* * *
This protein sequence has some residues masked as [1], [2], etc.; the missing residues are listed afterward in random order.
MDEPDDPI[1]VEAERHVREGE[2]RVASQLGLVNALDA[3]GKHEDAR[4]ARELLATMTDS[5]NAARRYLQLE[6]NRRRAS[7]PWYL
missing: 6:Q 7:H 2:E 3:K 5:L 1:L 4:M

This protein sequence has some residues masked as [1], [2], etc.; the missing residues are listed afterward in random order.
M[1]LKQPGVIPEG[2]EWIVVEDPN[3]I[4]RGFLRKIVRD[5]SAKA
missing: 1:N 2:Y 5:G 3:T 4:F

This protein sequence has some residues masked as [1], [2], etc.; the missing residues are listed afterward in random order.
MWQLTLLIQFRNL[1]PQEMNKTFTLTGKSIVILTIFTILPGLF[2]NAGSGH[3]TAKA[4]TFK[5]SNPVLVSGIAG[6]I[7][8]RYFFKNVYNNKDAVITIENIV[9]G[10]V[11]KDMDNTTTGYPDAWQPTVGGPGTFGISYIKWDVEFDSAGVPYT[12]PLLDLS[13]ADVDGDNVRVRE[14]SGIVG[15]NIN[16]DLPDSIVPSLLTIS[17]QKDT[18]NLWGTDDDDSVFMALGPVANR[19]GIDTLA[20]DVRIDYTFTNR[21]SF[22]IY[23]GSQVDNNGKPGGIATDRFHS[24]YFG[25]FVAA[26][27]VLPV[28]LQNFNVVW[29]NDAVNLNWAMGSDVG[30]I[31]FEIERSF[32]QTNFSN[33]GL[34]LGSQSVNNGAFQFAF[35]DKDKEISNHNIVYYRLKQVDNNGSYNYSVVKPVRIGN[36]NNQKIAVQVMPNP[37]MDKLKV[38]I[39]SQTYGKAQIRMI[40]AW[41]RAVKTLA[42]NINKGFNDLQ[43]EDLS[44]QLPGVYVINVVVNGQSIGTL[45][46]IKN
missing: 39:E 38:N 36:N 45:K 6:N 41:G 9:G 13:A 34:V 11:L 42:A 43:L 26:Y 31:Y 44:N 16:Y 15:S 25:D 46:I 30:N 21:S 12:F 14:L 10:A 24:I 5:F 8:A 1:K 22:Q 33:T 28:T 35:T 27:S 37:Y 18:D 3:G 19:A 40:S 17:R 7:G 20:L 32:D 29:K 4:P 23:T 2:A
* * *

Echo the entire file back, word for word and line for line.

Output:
This protein sequence has some residues masked as [1], [2], etc.; the missing residues are listed afterward in random order.
MDEPDDPI[1]VEAERHVREGE[2]RVASQLGLVNALDA[3]GKHEDAR[4]ARELLATMTDS[5]NAARRYLQLE[6]NRRRAS[7]PWYL
missing: 6:Q 7:H 2:E 3:K 5:L 1:L 4:M

This protein sequence has some residues masked as [1], [2], etc.; the missing residues are listed afterward in random order.
M[1]LKQPGVIPEG[2]EWIVVEDPN[3]I[4]RGFLRKIVRD[5]SAKA
missing: 1:N 2:Y 5:G 3:T 4:F

This protein sequence has some residues masked as [1], [2], etc.; the missing residues are listed afterward in random order.
MWQLTLLIQFRNL[1]PQEMNKTFTLTGKSIVILTIFTILPGLF[2]NAGSGH[3]TAKA[4]TFK[5]SNPVLVSGIAG[6]I[7][8]RYFFKNVYNNKDAVITIENIV[9]G[10]V[11]KDMDNTTTGYPDAWQPTVGGPGTFGISYIKWDVEFDSAGVPYT[12]PLLDLS[13]ADVDGDNVRVRE[14]SGIVG[15]NIN[16]DLPDSIVPSLLTIS[17]QKDT[18]NLWGTDDDDSVFMALGPVANR[19]GIDTLA[20]DVRIDYTFTNR[21]SF[22]IY[23]GSQVDNNGKPGGIATDRFHS[24]YFG[25]FVAA[26][27]VLPV[28]LQNFNVVW[29]NDAVNLNWAMGSDVG[30]I[31]FEIERSF[32]QTNFSN[33]GL[34]LGSQSVNNGAFQFAF[35]DKDKEISNHNIVYYRLKQVDNNGSYNYSVVKPVRIGN[36]NNQKIAVQVMPNP[37]MDKLKV[38]I[39]SQTYGKAQIRMI[40]AW[41]RAVKTLA[42]NINKGFNDLQ[43]EDLS[44]QLPGVYVINVVVNGQSIGTL[45][46]IKN
missing: 39:E 38:N 36:N 45:K 6:N 41:G 9:G 13:A 34:V 11:L 42:A 43:L 26:Y 31:Y 44:N 16:Y 15:S 25:D 46:I 30:N 21:S 12:F 14:L 10:A 24:I 5:F 8:A 1:K 22:Q 33:T 28:T 35:T 27:S 37:Y 18:D 3:G 19:A 40:S 17:R 7:G 20:L 32:D 29:K 4:P 23:T 2:A